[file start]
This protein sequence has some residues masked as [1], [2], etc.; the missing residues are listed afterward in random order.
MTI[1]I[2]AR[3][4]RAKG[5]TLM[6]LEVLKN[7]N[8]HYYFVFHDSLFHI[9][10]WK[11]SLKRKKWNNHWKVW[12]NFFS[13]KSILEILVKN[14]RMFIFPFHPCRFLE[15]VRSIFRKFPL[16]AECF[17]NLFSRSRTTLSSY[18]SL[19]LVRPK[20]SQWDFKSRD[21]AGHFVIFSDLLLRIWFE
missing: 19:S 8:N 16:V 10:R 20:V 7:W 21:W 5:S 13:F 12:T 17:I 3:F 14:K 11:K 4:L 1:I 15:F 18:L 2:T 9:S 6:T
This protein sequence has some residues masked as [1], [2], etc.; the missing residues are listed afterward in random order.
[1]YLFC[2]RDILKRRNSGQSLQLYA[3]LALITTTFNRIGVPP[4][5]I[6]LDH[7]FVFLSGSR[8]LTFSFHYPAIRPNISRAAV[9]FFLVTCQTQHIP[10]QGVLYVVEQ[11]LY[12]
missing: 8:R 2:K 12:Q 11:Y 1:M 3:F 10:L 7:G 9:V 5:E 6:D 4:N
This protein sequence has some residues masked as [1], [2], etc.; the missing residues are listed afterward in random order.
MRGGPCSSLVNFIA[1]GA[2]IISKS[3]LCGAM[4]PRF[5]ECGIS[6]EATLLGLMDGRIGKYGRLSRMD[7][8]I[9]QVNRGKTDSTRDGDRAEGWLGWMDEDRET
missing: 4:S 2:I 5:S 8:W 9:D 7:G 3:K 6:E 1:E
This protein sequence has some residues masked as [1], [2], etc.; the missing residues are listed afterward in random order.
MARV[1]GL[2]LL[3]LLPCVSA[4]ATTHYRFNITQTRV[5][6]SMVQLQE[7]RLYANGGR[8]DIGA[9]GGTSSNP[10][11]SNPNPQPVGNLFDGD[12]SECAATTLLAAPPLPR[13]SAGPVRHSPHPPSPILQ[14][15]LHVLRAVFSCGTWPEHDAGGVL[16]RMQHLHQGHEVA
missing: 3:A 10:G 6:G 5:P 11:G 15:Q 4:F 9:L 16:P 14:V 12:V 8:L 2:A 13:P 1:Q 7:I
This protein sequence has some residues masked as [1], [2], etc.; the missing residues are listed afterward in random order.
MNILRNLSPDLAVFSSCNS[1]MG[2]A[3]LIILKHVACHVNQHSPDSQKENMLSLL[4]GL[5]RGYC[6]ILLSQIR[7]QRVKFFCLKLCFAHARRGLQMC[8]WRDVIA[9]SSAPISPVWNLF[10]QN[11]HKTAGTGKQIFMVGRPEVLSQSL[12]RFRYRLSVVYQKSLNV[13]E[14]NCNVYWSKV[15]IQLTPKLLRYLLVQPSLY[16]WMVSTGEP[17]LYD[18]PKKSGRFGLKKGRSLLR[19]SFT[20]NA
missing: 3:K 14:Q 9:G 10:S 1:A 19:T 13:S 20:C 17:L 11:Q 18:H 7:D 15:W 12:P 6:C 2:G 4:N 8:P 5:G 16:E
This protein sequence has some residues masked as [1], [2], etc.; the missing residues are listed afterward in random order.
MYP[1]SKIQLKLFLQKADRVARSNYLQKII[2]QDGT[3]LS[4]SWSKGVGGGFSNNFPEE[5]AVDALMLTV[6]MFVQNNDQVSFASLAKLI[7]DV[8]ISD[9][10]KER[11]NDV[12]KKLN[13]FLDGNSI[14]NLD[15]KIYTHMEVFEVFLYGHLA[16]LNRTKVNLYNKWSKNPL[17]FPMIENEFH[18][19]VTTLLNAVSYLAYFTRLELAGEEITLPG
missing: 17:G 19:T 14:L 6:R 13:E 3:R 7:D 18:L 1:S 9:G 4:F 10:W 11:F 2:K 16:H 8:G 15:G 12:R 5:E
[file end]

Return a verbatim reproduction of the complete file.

This protein sequence has some residues masked as [1], [2], etc.; the missing residues are listed afterward in random order.
MTI[1]I[2]AR[3][4]RAKG[5]TLM[6]LEVLKN[7]N[8]HYYFVFHDSLFHI[9][10]WK[11]SLKRKKWNNHWKVW[12]NFFS[13]KSILEILVKN[14]RMFIFPFHPCRFLE[15]VRSIFRKFPL[16]AECF[17]NLFSRSRTTLSSY[18]SL[19]LVRPK[20]SQWDFKSRD[21]AGHFVIFSDLLLRIWFE
missing: 19:S 8:N 16:V 10:R 20:V 7:W 21:W 5:S 13:F 12:T 17:I 3:F 14:K 11:K 4:L 1:I 15:F 18:L 2:T 9:S 6:T
This protein sequence has some residues masked as [1], [2], etc.; the missing residues are listed afterward in random order.
[1]YLFC[2]RDILKRRNSGQSLQLYA[3]LALITTTFNRIGVPP[4][5]I[6]LDH[7]FVFLSGSR[8]LTFSFHYPAIRPNISRAAV[9]FFLVTCQTQHIP[10]QGVLYVVEQ[11]LY[12]
missing: 8:R 2:K 12:Q 11:Y 1:M 3:F 10:L 7:G 9:V 5:E 6:D 4:N
This protein sequence has some residues masked as [1], [2], etc.; the missing residues are listed afterward in random order.
MRGGPCSSLVNFIA[1]GA[2]IISKS[3]LCGAM[4]PRF[5]ECGIS[6]EATLLGLMDGRIGKYGRLSRMD[7][8]I[9]QVNRGKTDSTRDGDRAEGWLGWMDEDRET
missing: 4:S 2:I 5:S 8:W 9:D 7:G 3:K 6:E 1:E
This protein sequence has some residues masked as [1], [2], etc.; the missing residues are listed afterward in random order.
MARV[1]GL[2]LL[3]LLPCVSA[4]ATTHYRFNITQTRV[5][6]SMVQLQE[7]RLYANGGR[8]DIGA[9]GGTSSNP[10][11]SNPNPQPVGNLFDGD[12]SECAATTLLAAPPLPR[13]SAGPVRHSPHPPSPILQ[14][15]LHVLRAVFSCGTWPEHDAGGVL[16]RMQHLHQGHEVA
missing: 3:A 10:G 6:G 5:P 11:G 15:Q 4:F 9:L 16:P 14:V 12:V 8:L 2:A 13:P 1:Q 7:I
This protein sequence has some residues masked as [1], [2], etc.; the missing residues are listed afterward in random order.
MNILRNLSPDLAVFSSCNS[1]MG[2]A[3]LIILKHVACHVNQHSPDSQKENMLSLL[4]GL[5]RGYC[6]ILLSQIR[7]QRVKFFCLKLCFAHARRGLQMC[8]WRDVIA[9]SSAPISPVWNLF[10]QN[11]HKTAGTGKQIFMVGRPEVLSQSL[12]RFRYRLSVVYQKSLNV[13]E[14]NCNVYWSKV[15]IQLTPKLLRYLLVQPSLY[16]WMVSTGEP[17]LYD[18]PKKSGRFGLKKGRSLLR[19]SFT[20]NA
missing: 3:K 14:Q 9:G 10:S 1:A 19:T 13:S 20:C 17:L 11:Q 18:H 7:D 15:W 12:P 6:C 2:G 4:N 8:P 5:G 16:E
This protein sequence has some residues masked as [1], [2], etc.; the missing residues are listed afterward in random order.
MYP[1]SKIQLKLFLQKADRVARSNYLQKII[2]QDGT[3]LS[4]SWSKGVGGGFSNNFPEE[5]AVDALMLTV[6]MFVQNNDQVSFASLAKLI[7]DV[8]ISD[9][10]KER[11]NDV[12]KKLN[13]FLDGNSI[14]NLD[15]KIYTHMEVFEVFLYGHLA[16]LNRTKVNLYNKWSKNPL[17]FPMIENEFH[18][19]VTTLLNAVSYLAYFTRLELAGEEITLPG
missing: 17:G 19:T 14:L 6:R 13:E 3:R 7:D 18:L 1:S 9:G 4:F 10:W 11:F 2:K 16:H 8:G 15:G 12:R 5:E